Touring American Standard’s Americast in the Rust Belt

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Once a manufacturing mecca in the 1920s and 30s, the small eastern Ohio town located in the Rust Belt region of America is host to American Standard’s Americast plant. As members of the trade press assembled at the American Standard facility in Salem, Gray Uhl, Brand Education Director, Lixil Water Technology—one of the trusted tour guides for the day—explained that the plant has continued to produce Americast bathtubs for nearly 30 years—one Americast tub per minute, as a matter of fact—in addition to porcelain enamel on steel bathtubs, and acrylic tubs and whirlpools.

A long-time employer in eastern Ohio, the invention of Americast in the 1980s helped to revitalize this plant and local economy that had been depending on steel for so many years. “The materials and the intellectual skill to work with them was already there in the area,” says Uhl.

Americast is an exclusive, patented material used in American Standard bathtubs, which features American Standard’s unique patented process that fully bonds a high quality porcelain surface with an enameling grade steel and a molded reinforcement composite backing. It is durable and weighs less than cast iron so it costs less to install. “American Standard reached out to the automotive and aerospace industries; the Americast composite material is similar to those used in those particular industries,” says Uhl.

Although it weighs half as much as traditional cast iron, making it less costly to install, Americast’s patented three-layer construction offers superior durability, heat retention and sound dampening qualities. These characteristics have made Americast the bathtub of choice for commercial specifiers, installers and end users for decades. Americast has its benefits over cast iron, say Uhl, “Cast iron is difficult to install/ship and the warping and twisting that occurs in the firing process leads to dimensional instability. In addition, cast iron sucks the heat out of the hot water in the tub.”

When coated, the tub is put into a mold and pressurized. The Americast resin technology (third of three-layer process) is applied to back of porcelain enamel coated steel bathtub.

The patented Americast three-layer construction, combining a porcelain enamel finish with enameling grade metal and a structural composite, was invented and introduced to the building and construction market. Americast was used in the first Princeton bathtubs, offering builders and homeowners a durable, lightweight alternative to cast iron with superior heat retention and noise reduction.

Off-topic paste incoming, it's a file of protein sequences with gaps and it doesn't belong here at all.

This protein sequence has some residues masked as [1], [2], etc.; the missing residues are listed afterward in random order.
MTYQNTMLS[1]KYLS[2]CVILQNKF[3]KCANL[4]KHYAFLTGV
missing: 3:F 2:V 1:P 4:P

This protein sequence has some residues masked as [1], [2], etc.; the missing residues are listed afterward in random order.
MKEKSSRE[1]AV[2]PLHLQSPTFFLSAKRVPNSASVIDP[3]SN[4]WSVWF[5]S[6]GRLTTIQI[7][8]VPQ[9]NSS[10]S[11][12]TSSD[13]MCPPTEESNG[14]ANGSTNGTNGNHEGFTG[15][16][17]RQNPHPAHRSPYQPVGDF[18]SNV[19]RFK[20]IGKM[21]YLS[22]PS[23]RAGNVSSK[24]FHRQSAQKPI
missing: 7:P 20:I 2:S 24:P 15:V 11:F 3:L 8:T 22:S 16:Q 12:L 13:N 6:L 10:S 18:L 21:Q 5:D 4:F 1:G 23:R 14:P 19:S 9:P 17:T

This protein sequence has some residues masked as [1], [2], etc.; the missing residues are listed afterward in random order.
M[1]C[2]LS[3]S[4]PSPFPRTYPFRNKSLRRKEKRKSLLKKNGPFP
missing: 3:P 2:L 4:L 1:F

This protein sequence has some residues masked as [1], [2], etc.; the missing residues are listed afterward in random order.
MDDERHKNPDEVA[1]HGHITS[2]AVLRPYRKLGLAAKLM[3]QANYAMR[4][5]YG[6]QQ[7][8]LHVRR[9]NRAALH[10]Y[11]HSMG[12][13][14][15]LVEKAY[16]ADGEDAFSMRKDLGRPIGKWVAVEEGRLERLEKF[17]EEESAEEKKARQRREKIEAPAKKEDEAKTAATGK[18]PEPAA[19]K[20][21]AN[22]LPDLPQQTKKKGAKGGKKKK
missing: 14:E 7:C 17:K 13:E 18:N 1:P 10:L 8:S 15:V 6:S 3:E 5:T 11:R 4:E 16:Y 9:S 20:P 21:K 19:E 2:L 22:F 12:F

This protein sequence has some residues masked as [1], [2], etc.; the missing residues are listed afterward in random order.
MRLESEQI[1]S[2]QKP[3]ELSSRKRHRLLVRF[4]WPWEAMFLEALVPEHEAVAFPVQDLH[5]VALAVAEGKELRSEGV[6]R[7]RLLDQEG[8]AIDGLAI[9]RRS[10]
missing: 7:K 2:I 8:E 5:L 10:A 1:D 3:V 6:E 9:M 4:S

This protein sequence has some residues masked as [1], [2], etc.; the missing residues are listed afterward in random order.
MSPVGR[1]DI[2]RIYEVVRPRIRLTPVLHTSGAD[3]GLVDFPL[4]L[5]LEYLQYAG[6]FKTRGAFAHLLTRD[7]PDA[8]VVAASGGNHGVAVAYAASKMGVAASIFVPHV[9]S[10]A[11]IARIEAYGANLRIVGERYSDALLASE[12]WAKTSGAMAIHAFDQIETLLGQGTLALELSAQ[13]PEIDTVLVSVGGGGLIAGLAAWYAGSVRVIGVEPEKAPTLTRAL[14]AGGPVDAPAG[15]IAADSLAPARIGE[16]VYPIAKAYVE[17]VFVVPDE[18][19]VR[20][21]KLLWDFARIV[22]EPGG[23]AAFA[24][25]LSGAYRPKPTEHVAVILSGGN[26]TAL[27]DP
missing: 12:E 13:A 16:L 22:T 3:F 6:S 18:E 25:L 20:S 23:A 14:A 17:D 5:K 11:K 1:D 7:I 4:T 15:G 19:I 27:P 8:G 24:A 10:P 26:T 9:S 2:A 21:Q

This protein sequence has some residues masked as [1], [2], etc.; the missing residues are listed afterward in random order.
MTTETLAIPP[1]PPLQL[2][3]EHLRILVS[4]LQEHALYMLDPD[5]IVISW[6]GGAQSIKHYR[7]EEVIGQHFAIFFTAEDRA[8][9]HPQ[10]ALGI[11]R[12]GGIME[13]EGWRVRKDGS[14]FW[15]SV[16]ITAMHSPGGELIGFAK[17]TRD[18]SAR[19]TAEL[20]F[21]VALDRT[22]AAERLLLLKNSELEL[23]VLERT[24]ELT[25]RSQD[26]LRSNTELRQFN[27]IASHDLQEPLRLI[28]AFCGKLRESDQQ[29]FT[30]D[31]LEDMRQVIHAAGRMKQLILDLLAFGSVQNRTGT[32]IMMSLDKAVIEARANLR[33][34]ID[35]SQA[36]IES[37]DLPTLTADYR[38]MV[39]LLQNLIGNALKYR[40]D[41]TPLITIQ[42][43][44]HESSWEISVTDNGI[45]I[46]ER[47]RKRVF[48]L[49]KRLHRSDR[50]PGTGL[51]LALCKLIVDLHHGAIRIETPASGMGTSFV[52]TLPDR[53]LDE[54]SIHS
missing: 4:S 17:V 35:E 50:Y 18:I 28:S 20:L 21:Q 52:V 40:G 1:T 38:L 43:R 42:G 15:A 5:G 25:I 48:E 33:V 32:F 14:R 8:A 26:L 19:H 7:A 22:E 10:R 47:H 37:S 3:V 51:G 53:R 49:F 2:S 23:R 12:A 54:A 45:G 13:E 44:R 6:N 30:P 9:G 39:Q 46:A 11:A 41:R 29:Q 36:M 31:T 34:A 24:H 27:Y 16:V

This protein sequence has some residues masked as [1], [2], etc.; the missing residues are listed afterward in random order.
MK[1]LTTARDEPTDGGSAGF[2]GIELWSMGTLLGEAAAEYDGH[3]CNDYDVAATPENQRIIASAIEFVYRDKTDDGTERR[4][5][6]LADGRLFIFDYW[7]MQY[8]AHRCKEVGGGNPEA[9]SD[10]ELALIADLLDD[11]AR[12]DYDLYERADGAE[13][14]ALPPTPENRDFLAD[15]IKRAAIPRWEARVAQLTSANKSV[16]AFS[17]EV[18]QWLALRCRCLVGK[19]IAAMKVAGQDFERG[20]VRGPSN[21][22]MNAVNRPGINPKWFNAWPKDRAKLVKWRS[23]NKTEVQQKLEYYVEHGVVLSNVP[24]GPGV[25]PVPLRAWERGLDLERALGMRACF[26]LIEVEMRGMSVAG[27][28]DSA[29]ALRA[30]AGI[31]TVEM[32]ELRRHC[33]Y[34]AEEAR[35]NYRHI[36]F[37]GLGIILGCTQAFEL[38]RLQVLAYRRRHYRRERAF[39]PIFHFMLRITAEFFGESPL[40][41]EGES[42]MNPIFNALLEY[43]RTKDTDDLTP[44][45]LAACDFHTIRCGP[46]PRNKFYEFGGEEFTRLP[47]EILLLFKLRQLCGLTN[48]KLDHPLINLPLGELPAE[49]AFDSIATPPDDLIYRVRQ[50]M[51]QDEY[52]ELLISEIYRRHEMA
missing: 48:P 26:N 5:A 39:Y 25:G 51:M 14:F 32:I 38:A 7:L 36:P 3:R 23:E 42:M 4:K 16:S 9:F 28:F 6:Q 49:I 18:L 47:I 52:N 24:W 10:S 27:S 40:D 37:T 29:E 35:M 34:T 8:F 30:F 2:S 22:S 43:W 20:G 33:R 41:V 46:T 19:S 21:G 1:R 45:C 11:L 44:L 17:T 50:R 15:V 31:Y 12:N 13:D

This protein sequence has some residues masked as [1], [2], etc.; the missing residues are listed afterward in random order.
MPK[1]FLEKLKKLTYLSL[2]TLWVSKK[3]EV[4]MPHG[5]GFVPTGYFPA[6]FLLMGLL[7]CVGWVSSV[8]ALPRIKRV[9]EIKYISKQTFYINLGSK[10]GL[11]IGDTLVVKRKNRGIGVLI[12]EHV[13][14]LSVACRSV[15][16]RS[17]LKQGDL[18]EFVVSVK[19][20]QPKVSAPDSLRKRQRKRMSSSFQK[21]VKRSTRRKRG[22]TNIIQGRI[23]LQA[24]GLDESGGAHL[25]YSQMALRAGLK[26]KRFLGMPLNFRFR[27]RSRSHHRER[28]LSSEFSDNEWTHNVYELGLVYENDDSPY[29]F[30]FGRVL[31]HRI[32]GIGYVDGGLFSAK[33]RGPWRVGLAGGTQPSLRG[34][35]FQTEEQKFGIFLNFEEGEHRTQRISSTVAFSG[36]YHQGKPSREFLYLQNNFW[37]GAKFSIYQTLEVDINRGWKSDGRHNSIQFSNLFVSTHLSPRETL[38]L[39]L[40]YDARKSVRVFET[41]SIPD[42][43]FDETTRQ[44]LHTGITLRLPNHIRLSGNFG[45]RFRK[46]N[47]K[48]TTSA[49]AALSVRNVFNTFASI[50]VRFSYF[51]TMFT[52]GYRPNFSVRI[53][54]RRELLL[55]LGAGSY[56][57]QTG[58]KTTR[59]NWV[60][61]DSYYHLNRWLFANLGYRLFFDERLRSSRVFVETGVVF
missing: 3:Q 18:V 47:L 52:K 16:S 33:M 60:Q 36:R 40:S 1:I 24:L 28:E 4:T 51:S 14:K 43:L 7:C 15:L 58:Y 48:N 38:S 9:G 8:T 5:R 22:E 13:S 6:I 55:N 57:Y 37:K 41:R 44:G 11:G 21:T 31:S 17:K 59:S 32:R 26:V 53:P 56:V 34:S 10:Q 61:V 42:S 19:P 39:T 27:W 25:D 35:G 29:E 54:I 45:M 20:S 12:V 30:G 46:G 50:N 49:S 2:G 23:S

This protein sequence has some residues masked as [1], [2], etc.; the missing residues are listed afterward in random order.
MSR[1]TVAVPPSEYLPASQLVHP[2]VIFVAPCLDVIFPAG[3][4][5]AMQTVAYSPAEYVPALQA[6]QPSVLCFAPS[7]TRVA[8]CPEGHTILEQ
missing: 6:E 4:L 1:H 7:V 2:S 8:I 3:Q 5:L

Pioneered following several years of research and development, the unique three-layer construction of Americast consists of a smooth porcelain-enamel finish on high-quality alloy, backed by an injection-molded structural composite. The composite material helps protect the porcelain finish from surface chipping and crazing—lines/cracks in surface—caused by reverse impact damage. The patented Americast composition gives bathtubs a tight radius at corners for maximum useable space in residential and hospitality bathroom settings.

The Americast process was also used to craft the company’s popular collection of Silhouette kitchen sinks, which showcased a range of fashion colors while offering flexible installations options. The unique composition of Americast gives products a tight radius at corners for maximum usable space in tubs and sinks.

A pre-fabricated leveling grid underneath the tub provides extra support to the tub floor to prevent warping and cracking. This grid allows the tub to be easily slid into place or bedded in mortar, while also saving time when leveling. “We recently improved the skid pattern and the reformatted design increases coverage by 40%,” says Uhl.

Offering added flexibility for builders, an optional above-the-floor rough installation leaves a few inches of clearance between the tub’s underside and the flooring so that pipe can be routed without breaking ground or relocating the drain.

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